As you may know, our furry, agile, smart little friends, the Eastern gray squirrels (Sciurus carolinensis), are fond of all kinds of vegetable matter. Acorns, nuts and seed are a favorite: they will chew through the screen of a backyard porch to get to bird seed (as my neighbors learned after leaving a bag of it there), chew through the plastic lids of food buckets in which I was keeping bird seed outside (the seed is now kept indoors) and spend lots of time contemplating how they can overcome baffles and other barriers designed to keep them off bird feeders.
At my house, they are somewhat lucky since I also put some seed under feeders for the ground-feeding birds such as dark-eyed juncos, white-throated sparrows, mourning doves, Eastern towhees and sometimes Northern cardinals and blue jays. The squirrels will amiably scurry about beside the birds to consume some sunflower seeds or millet. I also give the squirrels a treat now and then by putting out fruit bought from the reduced-produce rack at the supermarket, where I can buy veggies that the supermarket would otherwise throw away.
Apples are a common treat and the squirrels often eat those on the spot, although they may feel a need to carry away their meal to enjoy it at some distance from their family members. Blueberries and plums are nice, too.
The squirrels’ tastes in fruit have surprised me on occasion though. After learning that banana peels mushed up at the base of azaleas will help their growth and blooming, I took to putting overripe bananas by those plants. Sometimes, when checking the next day, I would find the peels someplace else in the yard and then realized that squirrels enjoy a tasty banana now and then. When I put out oranges in an attempt to attract orioles, the citrus didn’t last long once the resident tree rodents discovered them.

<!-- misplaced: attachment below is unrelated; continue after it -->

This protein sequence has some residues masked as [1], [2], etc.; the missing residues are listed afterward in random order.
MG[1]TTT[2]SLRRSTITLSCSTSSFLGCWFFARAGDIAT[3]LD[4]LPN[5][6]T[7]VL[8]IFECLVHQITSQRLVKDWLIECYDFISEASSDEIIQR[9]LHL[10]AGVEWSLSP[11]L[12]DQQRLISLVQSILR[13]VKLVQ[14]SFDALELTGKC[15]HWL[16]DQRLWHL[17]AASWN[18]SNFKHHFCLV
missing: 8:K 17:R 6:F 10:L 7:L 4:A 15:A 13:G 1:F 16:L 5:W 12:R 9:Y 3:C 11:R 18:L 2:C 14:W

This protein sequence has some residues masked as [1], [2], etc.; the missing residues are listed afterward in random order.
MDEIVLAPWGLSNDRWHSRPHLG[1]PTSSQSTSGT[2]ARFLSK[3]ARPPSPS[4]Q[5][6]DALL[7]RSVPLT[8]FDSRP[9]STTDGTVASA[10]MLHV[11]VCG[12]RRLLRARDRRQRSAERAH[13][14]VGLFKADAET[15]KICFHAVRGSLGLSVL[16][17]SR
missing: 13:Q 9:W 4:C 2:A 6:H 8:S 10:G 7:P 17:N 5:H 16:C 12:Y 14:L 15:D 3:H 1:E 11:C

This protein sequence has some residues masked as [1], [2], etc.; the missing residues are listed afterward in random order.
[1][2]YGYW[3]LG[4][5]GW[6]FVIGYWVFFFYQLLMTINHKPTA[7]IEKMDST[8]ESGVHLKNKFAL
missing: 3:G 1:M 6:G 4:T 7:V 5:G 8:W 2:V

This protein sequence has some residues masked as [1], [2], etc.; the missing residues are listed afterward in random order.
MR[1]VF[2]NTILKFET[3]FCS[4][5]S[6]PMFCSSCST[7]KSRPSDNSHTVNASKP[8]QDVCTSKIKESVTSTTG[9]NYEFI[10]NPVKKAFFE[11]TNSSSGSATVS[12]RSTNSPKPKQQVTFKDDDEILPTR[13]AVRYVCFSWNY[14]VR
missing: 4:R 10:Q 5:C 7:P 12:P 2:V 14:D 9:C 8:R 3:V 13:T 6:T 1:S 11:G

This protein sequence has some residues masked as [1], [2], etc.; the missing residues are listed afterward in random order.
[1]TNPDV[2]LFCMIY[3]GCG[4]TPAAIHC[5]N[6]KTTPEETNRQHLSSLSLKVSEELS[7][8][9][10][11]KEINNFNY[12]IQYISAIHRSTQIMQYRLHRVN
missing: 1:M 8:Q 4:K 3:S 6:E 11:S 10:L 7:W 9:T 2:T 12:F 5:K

Squirrels will hoard food for later consumption, hiding the fruits of their labor in numerous spots around their territory. According to Wikipedia, each squirrel will make several thousand such caches every season! If they think they are being watched, they will also pretend to bury food in a cache, while actually hiding the morsel in their mouth to bury it someplace else later. Clever indeed!
I must admit, though, that I had not expected to see a squirrel assiduously burying grapes one day. Researchers have found that that they will eat the most perishable acorns right away, while caching those that will stay preserved the best. So what made this squirrel think that the grapes she was burying would last underground? Unless this was one sneaky squirrel who was just temporarily hiding her/his bounty until s/he could enjoy those grapes in relative solitude.
I’m looking forward to spring when I can sit outside to watch the squirrels ‘ behavior some more; the yard can be a real learning lab!
For more information see: http://articles.courant.com/2004-10-21/features/0410210319_1_squirrels-bury-acorn